The visuals are also a delight. It's really impressive to see many of the special effects (particularly lighting) from LittleBigPlanet 2 successfully translated to a handheld system. But even more than the tech, the art style must also be applauded. Every environment is so incredibly stylized, and it showcases the engine's versatility quite a bit. I'm still not a big fan of many of the Vita-exclusive controls. While some puzzles make good use of the front and rear touch, I found rear touch especially problematic. The game doesn't allow multi-touch with the rear touch panel, and I often found one of my hands brushing against the back. When the game detects two fingers on the back, it won't let you use any of the rear touch gadgets in the game. Once again, it feels a bit disjointed.
The story mode is oddly compelling
While the addition of touch might not really expand the LittleBigPlanet experience, it's amazing to see what the UGC community has already created since the launch of the beta. As with LittleBigPlanet 2, creators can do much more than create platformers. Already, there are some touch-based puzzle games available to download. Many of these games already rival the quality of most mobile games, making LBP for Vita an incredible platform to download entirely standalone games. The community tools will be familiar to anyone that's played LittleBigPlanet 2. You can queue up levels for future play, and best of all, you can download levels to your system for offline play. Vita owners with 3G access will be glad to find out that all the online features in LBP for Vita work on-the-go. While it was impressive to download new levels and games on the PS3, there's something especially magical about being able to do that wirelessly, while waiting for the bus to arrive.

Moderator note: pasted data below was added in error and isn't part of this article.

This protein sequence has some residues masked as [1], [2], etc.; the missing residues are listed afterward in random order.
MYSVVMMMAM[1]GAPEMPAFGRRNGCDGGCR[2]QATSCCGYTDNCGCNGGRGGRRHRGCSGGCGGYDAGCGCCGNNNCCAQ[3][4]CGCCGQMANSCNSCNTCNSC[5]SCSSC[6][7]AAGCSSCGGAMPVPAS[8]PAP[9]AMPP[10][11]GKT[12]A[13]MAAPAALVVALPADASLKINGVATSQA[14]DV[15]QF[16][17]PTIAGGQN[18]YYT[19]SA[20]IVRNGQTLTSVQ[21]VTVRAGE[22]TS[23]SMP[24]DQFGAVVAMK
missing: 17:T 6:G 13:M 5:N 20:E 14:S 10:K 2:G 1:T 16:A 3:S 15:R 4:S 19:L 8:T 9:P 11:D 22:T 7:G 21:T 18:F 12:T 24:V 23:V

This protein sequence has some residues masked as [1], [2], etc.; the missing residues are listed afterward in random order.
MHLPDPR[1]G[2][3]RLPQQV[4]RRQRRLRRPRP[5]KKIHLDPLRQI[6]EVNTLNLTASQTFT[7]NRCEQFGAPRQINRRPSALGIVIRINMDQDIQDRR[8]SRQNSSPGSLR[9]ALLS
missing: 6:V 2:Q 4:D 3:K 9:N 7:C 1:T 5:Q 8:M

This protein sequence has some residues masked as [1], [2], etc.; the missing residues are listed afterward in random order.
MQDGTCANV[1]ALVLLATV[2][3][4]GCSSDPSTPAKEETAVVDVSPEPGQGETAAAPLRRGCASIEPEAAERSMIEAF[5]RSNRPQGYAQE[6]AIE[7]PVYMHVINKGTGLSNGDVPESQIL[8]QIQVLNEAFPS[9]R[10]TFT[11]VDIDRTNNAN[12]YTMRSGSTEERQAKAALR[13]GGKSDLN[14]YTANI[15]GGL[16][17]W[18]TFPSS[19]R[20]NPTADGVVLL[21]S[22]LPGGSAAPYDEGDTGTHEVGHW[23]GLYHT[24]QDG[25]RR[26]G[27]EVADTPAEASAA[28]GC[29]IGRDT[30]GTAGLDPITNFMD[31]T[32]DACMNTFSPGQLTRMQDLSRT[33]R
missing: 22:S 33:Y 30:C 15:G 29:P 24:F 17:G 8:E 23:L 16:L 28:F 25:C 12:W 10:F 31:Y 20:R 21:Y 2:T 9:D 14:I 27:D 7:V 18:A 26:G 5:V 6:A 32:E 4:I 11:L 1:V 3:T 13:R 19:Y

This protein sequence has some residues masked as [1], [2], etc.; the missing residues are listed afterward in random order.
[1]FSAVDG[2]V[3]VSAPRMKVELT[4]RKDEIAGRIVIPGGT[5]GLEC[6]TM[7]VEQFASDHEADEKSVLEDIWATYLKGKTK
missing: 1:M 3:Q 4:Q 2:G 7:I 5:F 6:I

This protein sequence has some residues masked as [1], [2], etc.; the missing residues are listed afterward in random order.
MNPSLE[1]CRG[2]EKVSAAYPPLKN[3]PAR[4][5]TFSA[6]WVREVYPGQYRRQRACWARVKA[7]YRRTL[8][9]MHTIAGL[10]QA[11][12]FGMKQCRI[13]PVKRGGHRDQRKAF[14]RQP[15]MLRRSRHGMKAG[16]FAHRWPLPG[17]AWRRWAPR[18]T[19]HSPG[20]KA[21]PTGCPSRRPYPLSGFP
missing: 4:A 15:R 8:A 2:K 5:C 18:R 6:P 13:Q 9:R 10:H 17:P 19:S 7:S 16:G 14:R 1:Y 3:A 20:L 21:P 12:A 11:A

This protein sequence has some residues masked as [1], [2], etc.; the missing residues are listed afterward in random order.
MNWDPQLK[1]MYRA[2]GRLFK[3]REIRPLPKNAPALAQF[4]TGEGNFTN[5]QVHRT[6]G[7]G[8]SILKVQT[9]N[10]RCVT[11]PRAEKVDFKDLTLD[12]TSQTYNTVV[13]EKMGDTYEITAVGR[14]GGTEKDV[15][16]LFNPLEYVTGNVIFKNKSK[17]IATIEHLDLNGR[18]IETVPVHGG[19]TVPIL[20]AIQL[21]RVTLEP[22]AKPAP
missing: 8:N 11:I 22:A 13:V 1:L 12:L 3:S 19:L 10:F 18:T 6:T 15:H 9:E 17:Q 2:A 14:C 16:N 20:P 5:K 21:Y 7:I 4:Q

Tapling is an arcade game that looks and feels totally different
LittleBigPlanet will be available on Vita in September.
Users have already created brand new games for LBP